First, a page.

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Twitter Declined Govt Orders It Deemed Wrong: Chief Legal Counsel

Twitter Declined Govt Orders It Deemed Wrong: Chief Legal Counsel

The legal counsel called the discord between Twitter and the government an “enormous challenge”

The statements were made at the RightsCon summit on June 10

The counsel called for an open dialogue with the government

Microblogging platform Twitter has declined multiple requests from the government of India to take down tweets and deactivate user accounts.

According to ET, Twitter declined the requests that it deemed to be a violation of Indian and international laws or targeted activists, journalists and political rivals, said Twitter’s chief legal counsel Vijaya Gadde.

Gadde called the ongoing standoff between Twitter and the government of India an “enormous challenge, not just for us but for the open Internet.” She also said that Twitter was “trying to make sure we have the flexibility to continue to operate in the (Indian) market and continue to enforce our rights and the rights of the people using our service.”

The remarks were made on June 10 at the RightsCon virtual summit, which is a summit on human rights in the digital age. Speaking here, Vijaya informed that Twitter has declined a number of requests by the government of India and the content they asked to be removed continues to persist on the platform. “But we still feel like there’s room to really understand the various positions here and come to, perhaps, an understanding on some of these issues. I think the most important thing here is an open dialogue,” she said.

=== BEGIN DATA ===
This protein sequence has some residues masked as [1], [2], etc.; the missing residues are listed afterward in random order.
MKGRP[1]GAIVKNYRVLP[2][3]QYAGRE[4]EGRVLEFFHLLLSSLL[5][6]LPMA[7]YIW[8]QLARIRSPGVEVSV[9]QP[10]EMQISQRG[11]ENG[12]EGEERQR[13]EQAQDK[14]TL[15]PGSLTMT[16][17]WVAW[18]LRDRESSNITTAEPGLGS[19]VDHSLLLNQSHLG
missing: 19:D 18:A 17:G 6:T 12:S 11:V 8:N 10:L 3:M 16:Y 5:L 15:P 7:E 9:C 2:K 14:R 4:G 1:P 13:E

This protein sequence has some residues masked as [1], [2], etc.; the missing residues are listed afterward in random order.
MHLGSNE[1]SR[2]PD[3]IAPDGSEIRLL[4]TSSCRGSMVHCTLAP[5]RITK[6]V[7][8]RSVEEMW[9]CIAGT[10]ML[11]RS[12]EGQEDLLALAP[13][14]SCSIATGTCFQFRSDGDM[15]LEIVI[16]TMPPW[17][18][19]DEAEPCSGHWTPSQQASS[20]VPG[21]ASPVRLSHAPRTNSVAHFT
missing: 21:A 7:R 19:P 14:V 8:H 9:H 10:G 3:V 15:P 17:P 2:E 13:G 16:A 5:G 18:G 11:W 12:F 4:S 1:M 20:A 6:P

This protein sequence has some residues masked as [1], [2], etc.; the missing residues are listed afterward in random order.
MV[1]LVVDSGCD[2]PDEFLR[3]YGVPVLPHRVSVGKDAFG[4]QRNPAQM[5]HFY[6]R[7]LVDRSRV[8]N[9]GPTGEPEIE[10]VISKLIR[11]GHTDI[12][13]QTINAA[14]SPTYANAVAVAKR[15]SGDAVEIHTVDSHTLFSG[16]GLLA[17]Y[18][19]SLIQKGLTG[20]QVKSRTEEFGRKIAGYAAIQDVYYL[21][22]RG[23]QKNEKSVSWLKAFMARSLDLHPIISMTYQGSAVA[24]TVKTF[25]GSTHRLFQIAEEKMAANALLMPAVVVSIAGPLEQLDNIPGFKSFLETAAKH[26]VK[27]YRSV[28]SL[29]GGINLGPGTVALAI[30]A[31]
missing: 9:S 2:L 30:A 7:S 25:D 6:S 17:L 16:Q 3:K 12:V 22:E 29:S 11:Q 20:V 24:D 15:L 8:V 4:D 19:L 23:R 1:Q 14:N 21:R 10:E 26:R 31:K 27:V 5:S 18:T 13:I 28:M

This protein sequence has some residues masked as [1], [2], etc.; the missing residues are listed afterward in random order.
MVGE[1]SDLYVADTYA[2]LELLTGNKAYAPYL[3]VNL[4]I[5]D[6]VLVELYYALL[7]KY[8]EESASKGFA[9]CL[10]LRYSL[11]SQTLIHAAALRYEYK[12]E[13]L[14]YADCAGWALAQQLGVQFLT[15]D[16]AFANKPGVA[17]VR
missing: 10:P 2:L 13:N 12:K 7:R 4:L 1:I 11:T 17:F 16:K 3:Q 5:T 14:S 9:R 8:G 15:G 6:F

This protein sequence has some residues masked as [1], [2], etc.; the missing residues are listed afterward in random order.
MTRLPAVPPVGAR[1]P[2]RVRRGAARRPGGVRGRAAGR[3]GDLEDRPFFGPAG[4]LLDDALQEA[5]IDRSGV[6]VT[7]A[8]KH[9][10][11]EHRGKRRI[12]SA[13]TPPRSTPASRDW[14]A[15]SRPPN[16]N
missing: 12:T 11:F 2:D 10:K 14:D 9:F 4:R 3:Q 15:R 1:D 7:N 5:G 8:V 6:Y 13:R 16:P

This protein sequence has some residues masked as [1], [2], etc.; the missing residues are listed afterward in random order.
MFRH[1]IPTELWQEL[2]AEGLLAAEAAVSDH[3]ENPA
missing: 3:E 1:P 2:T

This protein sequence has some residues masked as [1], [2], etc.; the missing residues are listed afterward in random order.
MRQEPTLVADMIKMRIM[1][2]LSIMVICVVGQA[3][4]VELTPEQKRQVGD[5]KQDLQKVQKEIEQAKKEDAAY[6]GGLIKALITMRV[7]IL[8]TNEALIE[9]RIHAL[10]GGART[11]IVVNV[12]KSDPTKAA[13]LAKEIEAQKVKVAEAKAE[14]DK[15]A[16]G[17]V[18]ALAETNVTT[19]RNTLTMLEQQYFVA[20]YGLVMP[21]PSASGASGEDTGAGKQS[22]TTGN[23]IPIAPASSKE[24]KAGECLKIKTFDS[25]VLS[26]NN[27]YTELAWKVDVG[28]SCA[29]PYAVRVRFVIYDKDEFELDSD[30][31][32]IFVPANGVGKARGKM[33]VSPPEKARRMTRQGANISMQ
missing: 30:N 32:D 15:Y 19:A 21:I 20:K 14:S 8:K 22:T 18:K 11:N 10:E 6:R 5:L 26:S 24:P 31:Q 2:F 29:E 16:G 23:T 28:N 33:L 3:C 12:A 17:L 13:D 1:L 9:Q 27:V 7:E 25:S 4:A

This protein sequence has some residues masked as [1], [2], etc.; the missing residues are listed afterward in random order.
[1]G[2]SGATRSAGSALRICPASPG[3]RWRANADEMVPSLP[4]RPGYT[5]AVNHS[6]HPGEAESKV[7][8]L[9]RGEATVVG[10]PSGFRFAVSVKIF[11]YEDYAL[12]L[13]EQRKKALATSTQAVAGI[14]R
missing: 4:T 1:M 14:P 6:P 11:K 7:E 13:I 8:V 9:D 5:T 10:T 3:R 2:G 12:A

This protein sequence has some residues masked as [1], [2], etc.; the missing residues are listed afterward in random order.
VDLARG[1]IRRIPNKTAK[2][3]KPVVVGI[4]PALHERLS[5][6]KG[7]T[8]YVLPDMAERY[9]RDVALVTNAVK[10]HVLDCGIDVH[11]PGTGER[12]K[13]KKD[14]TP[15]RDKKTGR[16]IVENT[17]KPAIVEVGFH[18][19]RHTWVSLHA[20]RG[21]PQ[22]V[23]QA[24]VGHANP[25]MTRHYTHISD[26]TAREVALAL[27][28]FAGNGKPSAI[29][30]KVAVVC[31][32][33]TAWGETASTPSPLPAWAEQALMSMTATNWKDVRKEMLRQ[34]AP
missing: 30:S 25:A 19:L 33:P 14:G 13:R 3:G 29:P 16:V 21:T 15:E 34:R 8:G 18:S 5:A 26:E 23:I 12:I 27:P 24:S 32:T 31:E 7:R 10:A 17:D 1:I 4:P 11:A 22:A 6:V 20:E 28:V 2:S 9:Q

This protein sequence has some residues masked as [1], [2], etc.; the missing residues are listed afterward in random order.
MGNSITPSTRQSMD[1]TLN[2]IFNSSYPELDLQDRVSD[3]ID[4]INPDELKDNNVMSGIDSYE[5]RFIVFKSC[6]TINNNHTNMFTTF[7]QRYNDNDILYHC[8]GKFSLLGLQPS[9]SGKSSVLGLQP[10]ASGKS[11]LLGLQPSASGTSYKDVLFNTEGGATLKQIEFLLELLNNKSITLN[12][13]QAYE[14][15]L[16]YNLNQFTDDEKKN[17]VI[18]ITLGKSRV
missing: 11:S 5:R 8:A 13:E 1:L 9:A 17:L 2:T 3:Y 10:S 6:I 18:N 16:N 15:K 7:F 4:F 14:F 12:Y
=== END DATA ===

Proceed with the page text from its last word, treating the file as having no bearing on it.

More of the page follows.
Twitter had recently restricted local access to Twitter accounts belonging to four individuals including Canadian-Punjabi singer Jazzy B, who has frequently tweeted in support of farmers protesting the government’s agriculture laws. 

Twitter and the government of India have been at odds over the former’s non-compliance with the new IT rules. Twitter has shown reluctance to comply and has voiced concerns over “the use of intimidation tactics by the police” and “potential threat to freedom of expression” by the new IT rules. The Indian government had given an ultimatum to Twitter to comply with the rules or face ‘consequences’. 

When asked if Twitter would consider legal action against the government of India, Vijaya said that litigation is not the best tool, rather a ‘blunt’ tool with no guarantee of an outcome. According to reports, Gadde spearheaded the decision to suspend Trump’s Twitter account after the assault on the Capitol.